The Care Quality Commission will adapt its approach to regulation to reflect the new provider landscape outlined in the NHS Five Year Forward, the watchdog’s chief executive has said, plus the rest of today’s news and comment
4.45pm The Health Foundation has responded to the vanguards announcement.
Richard Taunt, director of policy at the Health Foundation, said: “We welcome any initiative which seeks to improve health care at an accelerated pace.
“Change is urgently needed across all parts of the NHS. Success for the vanguards will not just be whether they can improve patient care in their area, but how they can lead change which can then be adapted and replicated across the country.
“This is only partly about how new models of care can be developed; it is also how successful change can best be supported in a period of intense pressure for the NHS. As we highlighted in our recent report – Constructive Comfort – to encourage such change, national bodies need a radical shift in their approach to include redefining the measures for local success. This is the only way to make successful change in the NHS more likely.”
“This is a sensible, pragmatic way to test solutions and make some proper progress on integration. Many of the providers involved put themselves forward to protect their services from tendering, particularly those transferred through the TCS exercise. So whilst these experiments are underway there is a risk that elsewhere CCGs might be moving in the opposite direction and fragmenting services. Could NHSE not place a moratorium on re-tendering until we are clear about what good looks like?”
4.25pm The Royal College of GPs has responded to the announcement on the vanguard sites.
Maureen Baker, chair of the Royal College of GPs, said: “The health needs of our patients are changing as people live longer and develop multiple and complex diseases – and we need to find different ways of caring for them within the NHS.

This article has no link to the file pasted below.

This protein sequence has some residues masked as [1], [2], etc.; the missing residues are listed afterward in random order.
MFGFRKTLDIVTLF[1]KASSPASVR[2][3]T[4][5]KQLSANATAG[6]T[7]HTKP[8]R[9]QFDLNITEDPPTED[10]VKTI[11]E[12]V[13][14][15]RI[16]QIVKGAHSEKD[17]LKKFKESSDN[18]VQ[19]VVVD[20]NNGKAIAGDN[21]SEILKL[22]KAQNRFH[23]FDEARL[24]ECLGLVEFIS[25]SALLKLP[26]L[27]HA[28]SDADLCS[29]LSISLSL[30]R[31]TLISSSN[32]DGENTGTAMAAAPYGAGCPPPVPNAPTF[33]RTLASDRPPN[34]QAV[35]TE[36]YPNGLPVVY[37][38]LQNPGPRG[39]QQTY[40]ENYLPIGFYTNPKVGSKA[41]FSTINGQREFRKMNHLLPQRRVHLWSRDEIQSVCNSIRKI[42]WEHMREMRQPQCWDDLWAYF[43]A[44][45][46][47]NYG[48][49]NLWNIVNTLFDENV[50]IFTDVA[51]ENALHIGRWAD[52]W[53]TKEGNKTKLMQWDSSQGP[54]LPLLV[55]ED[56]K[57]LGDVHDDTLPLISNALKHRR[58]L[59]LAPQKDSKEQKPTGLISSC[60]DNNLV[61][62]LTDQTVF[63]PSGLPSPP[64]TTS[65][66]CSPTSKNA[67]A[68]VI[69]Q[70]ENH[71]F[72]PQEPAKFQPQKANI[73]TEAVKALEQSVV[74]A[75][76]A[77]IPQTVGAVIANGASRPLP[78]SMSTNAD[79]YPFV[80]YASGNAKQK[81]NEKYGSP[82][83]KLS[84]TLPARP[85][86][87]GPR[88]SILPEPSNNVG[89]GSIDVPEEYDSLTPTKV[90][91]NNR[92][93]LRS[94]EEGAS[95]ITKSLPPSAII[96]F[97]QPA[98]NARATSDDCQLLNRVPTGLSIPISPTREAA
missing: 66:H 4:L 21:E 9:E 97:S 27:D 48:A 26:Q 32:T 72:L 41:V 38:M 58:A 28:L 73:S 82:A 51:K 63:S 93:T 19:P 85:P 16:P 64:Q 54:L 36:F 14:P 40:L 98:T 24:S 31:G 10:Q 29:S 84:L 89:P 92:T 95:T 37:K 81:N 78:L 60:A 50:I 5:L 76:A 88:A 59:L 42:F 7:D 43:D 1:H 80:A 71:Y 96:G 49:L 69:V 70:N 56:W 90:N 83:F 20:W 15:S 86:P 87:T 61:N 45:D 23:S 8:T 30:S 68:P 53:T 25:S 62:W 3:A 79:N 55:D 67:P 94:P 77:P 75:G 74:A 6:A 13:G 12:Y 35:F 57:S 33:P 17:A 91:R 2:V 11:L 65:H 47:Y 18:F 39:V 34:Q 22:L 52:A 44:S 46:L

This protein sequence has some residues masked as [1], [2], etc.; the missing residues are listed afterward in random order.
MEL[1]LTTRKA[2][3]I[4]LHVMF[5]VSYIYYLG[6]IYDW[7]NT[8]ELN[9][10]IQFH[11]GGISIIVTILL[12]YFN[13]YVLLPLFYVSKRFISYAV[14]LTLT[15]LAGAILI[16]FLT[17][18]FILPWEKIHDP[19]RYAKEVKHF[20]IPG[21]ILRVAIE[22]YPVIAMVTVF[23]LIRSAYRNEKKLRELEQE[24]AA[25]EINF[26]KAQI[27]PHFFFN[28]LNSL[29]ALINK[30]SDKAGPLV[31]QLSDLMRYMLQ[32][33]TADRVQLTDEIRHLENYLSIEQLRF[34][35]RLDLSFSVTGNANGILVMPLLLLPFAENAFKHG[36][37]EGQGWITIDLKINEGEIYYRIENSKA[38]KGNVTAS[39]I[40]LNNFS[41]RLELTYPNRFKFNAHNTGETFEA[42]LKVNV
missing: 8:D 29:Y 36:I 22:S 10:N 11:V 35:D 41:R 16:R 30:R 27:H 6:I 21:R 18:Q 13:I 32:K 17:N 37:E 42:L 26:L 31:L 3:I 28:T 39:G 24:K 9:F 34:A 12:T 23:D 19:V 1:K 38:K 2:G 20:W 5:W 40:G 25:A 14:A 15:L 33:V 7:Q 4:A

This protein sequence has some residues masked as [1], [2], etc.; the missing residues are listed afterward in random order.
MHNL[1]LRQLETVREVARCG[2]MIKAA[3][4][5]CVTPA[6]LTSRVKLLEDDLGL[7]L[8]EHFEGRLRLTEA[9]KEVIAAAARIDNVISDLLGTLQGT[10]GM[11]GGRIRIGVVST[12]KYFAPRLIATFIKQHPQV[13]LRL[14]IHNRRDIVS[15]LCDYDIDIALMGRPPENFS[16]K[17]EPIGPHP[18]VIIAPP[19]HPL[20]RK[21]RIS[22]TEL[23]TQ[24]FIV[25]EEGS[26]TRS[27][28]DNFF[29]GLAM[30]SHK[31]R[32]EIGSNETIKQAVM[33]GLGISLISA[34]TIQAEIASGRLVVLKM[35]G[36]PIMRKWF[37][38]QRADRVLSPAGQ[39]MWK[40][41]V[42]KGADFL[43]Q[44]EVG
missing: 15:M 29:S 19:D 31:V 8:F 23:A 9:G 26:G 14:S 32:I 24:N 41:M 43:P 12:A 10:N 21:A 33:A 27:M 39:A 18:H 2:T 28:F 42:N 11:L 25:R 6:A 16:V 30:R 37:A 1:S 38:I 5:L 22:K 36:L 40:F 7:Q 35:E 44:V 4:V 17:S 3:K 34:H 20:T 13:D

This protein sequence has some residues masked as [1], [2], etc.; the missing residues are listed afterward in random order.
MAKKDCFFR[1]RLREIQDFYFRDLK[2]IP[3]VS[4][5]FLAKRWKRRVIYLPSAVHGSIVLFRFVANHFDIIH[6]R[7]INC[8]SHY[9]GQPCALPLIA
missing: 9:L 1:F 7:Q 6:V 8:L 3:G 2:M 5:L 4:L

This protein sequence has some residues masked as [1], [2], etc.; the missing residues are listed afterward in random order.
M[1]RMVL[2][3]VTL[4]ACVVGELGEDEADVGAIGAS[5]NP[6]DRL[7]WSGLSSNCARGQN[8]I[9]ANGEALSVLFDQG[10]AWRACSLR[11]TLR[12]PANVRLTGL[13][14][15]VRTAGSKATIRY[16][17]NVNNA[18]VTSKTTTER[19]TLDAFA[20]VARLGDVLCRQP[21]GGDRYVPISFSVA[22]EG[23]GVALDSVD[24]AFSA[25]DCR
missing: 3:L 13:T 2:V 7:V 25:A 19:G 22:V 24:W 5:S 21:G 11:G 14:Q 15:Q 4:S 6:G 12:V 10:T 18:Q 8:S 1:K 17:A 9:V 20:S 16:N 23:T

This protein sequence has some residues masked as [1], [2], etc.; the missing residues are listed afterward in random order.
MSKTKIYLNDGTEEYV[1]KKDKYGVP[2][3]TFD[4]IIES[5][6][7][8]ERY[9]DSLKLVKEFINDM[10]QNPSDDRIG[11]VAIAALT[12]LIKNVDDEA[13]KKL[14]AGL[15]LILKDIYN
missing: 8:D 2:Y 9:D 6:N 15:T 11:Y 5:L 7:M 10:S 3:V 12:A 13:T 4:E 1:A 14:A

“The College strongly supports integrated services and the need for new models of patient care, particularly the Multi-specialty Community Provider (MCP) model, which shares many characteristics of GP federations – a concept pioneered by the RCGP almost a decade ago and which encourages GP practices to combine their resources - as well as other ‘at scale’ models of general practice that promote collaborative working across larger geographic areas.
“We are pleased that the majority of ‘vanguard’ sites announced today will follow this model and it is important that these areas get the support, both in terms of investment and practical help, they will need to transform care in their areas in the best interests of patient safety and care.
“The integrated Primary and Acute Care Systems (PACS) model has been an interesting development and in a few areas has received strong support from GPs and other primary care professionals, but generally we are looking to MCPs as the model likeliest to meet the needs of most communities.
“GPs are keen to do more but are under intense workforce and funding pressures.
“GPs and our teams manage 90 per cent of patient contacts across the health service for just 8.3 per cent of the budget. We need the share of the NHS budget given to general practice to be increased to 11 per cent by 2017 and for 8,000 more GPs in England by 2020.
“NHS England’s Five Year Forward View recognises these pressures. We will continue to work with them to monitor the progress of these vanguard sites to ensure that they are delivering improved care to patients and that the unique strengths of general practice, valued so highly by our patients, remain at the heart of any new models of care that are introduced.”
4.10pm Rob Webster, chief executive of the NHS Confederation, has responded to the vanguard announcement.
He said: “Today’s naming of 29 vanguard sites, many of which are our members, is to be welcomed.
“Improving services by helping different parts of health and social care work better together is essential for the future of the NHS. If redesigned services in these sites results in, for example, fewer unplanned hospital admissions, fewer hospital trips and more treatment in people’s homes, then that is good news for patients.
“It is pleasing that clinicians and local leaders have been able to put forward plans for redesigning services in their areas. What works best for patients is care designed by frontline clinicians who are delivering services.
“It is vital that the new models of care being supported here are properly assessed and evaluated, to test their effectiveness. Lessons from these 29 vanguard sites must be shared across health and social care. The fact that more than 260 groups put forward proposals shows the enthusiasm among clinicians to improve services, and we must not lose this momentum.